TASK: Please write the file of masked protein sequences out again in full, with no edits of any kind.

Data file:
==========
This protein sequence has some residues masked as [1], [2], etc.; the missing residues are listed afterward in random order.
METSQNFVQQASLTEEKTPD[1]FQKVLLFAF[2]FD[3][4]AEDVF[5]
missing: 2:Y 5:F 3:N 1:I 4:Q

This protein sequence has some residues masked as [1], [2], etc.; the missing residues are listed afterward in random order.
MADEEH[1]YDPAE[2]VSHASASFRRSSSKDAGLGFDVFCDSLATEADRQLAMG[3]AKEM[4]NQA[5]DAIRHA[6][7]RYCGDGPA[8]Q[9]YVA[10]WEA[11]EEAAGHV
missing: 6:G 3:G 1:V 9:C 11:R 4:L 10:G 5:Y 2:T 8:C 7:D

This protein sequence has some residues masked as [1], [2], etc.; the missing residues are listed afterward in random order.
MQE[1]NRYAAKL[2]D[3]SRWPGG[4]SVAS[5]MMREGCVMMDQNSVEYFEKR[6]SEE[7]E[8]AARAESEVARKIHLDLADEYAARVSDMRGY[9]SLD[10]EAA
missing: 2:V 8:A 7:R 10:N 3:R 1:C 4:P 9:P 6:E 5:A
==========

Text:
This protein sequence has some residues masked as [1], [2], etc.; the missing residues are listed afterward in random order.
METSQNFVQQASLTEEKTPD[1]FQKVLLFAF[2]FD[3][4]AEDVF[5]
missing: 2:Y 5:F 3:N 1:I 4:Q

This protein sequence has some residues masked as [1], [2], etc.; the missing residues are listed afterward in random order.
MADEEH[1]YDPAE[2]VSHASASFRRSSSKDAGLGFDVFCDSLATEADRQLAMG[3]AKEM[4]NQA[5]DAIRHA[6][7]RYCGDGPA[8]Q[9]YVA[10]WEA[11]EEAAGHV
missing: 6:G 3:G 1:V 9:C 11:R 4:L 10:G 5:Y 2:T 8:C 7:D

This protein sequence has some residues masked as [1], [2], etc.; the missing residues are listed afterward in random order.
MQE[1]NRYAAKL[2]D[3]SRWPGG[4]SVAS[5]MMREGCVMMDQNSVEYFEKR[6]SEE[7]E[8]AARAESEVARKIHLDLADEYAARVSDMRGY[9]SLD[10]EAA
missing: 2:V 8:A 7:R 10:N 3:R 1:C 4:P 9:P 6:E 5:A